Chinese President Hu Jintao is greeted by cheering crowds upon his arrival at Ottawa International Airport, Thursday afternoon.
Prime Minister Paul Martin says he will be discussing the issue of human rights with Chinese President Hu Jintao during his visit to Canada.
Hu Jintao arrived in Canada Thursday, as Ottawa faced calls from human rights groups to raise the issue of China's poor human rights record during the visit.
Martin insisted there was no "trade-off between human rights and economics" and that he would indeed be discussing the issue with the Chinese president.
"I can tell you that you in my meetings with the president on this particular trip, it will be at the very top of the list," Martin told reporters following a cabinet meeting Thursday afternoon.
Hu Jintao landed at Ottawa airport amidst a steady downpour. His visit marks 35 years of diplomatic ties and expanding energy and trade agreements between the two countries.
He plans to woo investors during his trip, but some say this visit should be less about trade, and more about getting firm commitments about ending human rights abuses in China.
Prime Minister Paul Martin speaks from the halls on Parliament Hill following the Liberal caucus meeting on Thursday.
"The coming days offer a critical chance to take a bold new step forward by raising these issues with confidence and without apology and asking for some concrete and time-bound human rights commitments in return," said Alex Neve, the Secretary General of Amnesty International.
Neve said China's interest in boosting investment in Canadian oil and natural resources suggest Canada's influence with China is on the rise, and that now is a good time to speak up about abuses.
"The past record of standing back and allowing trade and investment to easily trump the human rights concerns can't stand," Neve told a news conference Thursday.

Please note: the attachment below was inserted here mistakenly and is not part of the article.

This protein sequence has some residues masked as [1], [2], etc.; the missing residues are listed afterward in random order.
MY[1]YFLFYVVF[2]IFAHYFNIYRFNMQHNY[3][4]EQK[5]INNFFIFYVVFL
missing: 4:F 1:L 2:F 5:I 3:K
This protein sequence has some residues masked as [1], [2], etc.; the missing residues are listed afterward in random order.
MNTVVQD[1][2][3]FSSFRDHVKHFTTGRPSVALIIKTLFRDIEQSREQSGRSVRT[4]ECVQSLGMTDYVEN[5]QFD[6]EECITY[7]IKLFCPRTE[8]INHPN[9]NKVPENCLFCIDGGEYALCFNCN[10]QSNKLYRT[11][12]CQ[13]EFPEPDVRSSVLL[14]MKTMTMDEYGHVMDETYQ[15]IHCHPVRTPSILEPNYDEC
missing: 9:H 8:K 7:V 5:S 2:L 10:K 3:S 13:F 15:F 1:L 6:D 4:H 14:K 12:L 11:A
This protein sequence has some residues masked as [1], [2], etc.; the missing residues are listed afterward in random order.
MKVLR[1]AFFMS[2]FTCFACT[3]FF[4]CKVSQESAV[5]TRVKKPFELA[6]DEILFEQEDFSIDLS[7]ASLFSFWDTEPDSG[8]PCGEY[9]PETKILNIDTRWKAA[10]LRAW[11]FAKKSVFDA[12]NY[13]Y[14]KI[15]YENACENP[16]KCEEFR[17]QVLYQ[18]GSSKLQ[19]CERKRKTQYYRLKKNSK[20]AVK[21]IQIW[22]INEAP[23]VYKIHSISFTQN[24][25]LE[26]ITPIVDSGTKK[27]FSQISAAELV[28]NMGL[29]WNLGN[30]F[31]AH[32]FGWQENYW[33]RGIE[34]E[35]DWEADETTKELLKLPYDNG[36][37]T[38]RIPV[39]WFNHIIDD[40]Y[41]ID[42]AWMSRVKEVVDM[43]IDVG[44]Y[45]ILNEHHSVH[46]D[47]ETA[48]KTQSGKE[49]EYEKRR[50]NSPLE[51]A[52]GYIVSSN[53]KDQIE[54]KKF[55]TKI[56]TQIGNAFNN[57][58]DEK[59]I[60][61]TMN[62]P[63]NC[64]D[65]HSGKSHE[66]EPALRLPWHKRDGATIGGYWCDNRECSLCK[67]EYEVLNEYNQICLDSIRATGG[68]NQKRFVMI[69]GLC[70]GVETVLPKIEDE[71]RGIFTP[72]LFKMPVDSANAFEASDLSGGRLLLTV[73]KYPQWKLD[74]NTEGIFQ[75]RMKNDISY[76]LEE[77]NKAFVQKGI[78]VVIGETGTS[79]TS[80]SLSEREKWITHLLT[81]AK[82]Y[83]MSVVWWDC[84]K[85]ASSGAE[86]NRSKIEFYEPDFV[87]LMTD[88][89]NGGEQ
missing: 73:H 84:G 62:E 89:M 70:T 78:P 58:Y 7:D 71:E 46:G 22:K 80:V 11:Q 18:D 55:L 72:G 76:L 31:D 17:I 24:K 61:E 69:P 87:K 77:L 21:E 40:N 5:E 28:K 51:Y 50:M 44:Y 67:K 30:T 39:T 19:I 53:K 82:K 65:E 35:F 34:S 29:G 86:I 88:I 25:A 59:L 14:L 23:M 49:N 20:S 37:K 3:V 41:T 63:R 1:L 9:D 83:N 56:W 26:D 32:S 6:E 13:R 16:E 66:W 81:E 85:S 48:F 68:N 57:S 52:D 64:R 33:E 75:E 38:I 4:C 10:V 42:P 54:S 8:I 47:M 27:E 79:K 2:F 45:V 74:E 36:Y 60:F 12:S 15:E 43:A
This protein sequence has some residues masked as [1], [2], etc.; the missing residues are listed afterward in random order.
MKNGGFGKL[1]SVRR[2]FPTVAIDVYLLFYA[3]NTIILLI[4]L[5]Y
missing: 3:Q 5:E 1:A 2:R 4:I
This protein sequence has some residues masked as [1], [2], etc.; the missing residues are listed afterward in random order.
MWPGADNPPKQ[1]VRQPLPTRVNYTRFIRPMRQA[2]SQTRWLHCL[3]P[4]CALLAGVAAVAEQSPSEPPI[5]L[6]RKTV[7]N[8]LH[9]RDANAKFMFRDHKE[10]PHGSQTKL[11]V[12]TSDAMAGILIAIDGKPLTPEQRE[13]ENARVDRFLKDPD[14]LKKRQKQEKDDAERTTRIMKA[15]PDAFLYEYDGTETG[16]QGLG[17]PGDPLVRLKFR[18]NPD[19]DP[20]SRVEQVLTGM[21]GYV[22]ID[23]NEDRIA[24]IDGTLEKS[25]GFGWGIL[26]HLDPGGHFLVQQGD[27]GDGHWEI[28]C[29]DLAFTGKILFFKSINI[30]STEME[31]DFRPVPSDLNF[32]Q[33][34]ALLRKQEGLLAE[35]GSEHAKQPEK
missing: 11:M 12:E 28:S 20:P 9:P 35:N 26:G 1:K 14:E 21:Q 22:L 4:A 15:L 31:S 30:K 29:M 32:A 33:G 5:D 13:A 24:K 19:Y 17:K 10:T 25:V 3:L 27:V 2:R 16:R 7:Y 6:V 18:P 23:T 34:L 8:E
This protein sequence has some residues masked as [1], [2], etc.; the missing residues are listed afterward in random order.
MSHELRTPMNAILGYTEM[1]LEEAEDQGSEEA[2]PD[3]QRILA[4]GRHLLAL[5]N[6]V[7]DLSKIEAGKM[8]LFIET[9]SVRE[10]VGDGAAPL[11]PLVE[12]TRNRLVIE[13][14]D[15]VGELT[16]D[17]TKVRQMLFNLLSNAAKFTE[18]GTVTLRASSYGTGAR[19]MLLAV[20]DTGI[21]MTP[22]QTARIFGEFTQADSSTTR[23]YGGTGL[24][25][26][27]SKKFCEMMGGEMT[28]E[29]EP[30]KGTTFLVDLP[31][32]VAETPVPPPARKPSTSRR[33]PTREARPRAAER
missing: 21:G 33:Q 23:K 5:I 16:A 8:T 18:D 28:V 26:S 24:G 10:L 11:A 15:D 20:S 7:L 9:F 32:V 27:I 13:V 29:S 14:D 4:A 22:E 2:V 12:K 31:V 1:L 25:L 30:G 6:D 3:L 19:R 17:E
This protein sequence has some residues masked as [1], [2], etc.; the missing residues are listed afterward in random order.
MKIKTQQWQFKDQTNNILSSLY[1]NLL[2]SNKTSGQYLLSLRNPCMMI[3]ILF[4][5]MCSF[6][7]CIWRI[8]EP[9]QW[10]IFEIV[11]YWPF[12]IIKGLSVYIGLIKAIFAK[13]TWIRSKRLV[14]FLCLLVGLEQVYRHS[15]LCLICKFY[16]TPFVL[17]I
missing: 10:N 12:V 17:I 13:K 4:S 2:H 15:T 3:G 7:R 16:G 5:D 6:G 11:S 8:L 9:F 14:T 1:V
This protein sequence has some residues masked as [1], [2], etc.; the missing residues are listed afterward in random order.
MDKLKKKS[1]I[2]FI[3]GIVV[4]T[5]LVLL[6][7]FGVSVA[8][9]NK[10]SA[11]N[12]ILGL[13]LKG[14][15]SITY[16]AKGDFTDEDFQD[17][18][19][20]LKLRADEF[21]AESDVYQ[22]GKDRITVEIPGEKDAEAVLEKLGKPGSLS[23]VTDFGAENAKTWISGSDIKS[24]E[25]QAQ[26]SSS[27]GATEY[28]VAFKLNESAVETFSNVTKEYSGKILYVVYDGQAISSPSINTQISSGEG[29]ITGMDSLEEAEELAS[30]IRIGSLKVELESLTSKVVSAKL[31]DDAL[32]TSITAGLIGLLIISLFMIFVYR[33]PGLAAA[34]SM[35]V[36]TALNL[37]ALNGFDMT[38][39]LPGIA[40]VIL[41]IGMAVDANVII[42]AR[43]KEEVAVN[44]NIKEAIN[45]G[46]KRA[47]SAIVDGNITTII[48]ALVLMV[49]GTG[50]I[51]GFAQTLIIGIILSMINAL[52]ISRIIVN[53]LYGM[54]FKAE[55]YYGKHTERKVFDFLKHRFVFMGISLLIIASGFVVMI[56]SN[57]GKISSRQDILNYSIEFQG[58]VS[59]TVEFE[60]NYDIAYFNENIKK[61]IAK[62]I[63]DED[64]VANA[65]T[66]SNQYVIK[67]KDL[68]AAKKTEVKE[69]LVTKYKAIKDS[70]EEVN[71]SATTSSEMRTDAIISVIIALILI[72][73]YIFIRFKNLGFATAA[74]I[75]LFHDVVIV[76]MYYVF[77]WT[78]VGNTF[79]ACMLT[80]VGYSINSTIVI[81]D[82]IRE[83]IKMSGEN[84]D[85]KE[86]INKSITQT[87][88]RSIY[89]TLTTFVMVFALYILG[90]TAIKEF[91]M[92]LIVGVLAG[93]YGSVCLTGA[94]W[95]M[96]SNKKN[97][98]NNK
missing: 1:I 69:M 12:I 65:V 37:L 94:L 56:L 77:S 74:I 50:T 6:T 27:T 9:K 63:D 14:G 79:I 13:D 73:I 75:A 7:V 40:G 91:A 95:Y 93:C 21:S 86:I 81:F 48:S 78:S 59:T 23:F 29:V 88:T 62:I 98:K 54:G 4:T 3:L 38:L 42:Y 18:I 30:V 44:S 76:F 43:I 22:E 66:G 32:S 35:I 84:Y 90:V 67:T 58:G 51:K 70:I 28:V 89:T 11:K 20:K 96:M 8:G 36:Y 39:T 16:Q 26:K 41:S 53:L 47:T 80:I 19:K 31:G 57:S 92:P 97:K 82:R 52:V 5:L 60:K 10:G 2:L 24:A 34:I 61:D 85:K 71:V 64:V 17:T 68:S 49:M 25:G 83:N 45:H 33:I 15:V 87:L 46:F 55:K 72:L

"And there's a strategic moment now to adopt a new approach."
Hu Jintao's visit to North America -- the first since assuming leadership of China two years ago -- will take him to Ottawa, Toronto, Mexico City, the United Nations in New York, and then to Vancouver.
Protesters are expected to shadow his every move, amid complaints over China's death penalty, the situation in Tibet and the treatment of members of the Falun Gong movement.
Protesters claim that the government has tortured and even killed worshipers who follow Falun Gong, which is based on an ancient form of refining the body and mind through special exercises and meditation.
Chinese officials have gone so far as to program the search engine Google to shut down if the words "Falun Gong" are typed into the search box in China.
"We hope our Prime Minister can openly and publicly speak to the President of China to urge him to stop the persecution," said Lucy Zhou of the Falun Dafa Association of Canada (FDAC).
Neve said he doesn't expect "the human rights situation in China is suddenly going to turn around overnight...but it will be an important contribution to the kind of change we all want to see."
Martin will host Hu Jintao at a state banquet on Thursday. During his visit, he will also give a speech at the Canada China Business Council and visit Niagara Falls. Hu will be in Eastern Canada from Sept. 8 to 11.
Hu Jintao heads to Mexico on Sunday. Next week, he plans to meet with U.S. President George Bush on the sidelines of a UN summit in New York, before returning to Vancouver for a two-day trip on Sept. 16.